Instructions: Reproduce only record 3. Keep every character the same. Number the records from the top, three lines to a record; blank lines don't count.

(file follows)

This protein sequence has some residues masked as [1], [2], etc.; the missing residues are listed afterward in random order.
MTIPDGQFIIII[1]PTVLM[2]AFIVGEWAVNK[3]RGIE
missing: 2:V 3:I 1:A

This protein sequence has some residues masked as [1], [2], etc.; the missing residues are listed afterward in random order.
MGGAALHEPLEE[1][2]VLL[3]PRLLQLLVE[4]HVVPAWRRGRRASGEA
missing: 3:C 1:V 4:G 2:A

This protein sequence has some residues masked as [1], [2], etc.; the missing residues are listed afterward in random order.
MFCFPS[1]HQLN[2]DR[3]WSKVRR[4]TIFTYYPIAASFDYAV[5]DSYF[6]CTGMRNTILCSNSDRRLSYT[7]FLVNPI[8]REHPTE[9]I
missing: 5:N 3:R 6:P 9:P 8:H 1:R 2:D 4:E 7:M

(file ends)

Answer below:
This protein sequence has some residues masked as [1], [2], etc.; the missing residues are listed afterward in random order.
MFCFPS[1]HQLN[2]DR[3]WSKVRR[4]TIFTYYPIAASFDYAV[5]DSYF[6]CTGMRNTILCSNSDRRLSYT[7]FLVNPI[8]REHPTE[9]I
missing: 5:N 3:R 6:P 9:P 8:H 1:R 2:D 4:E 7:M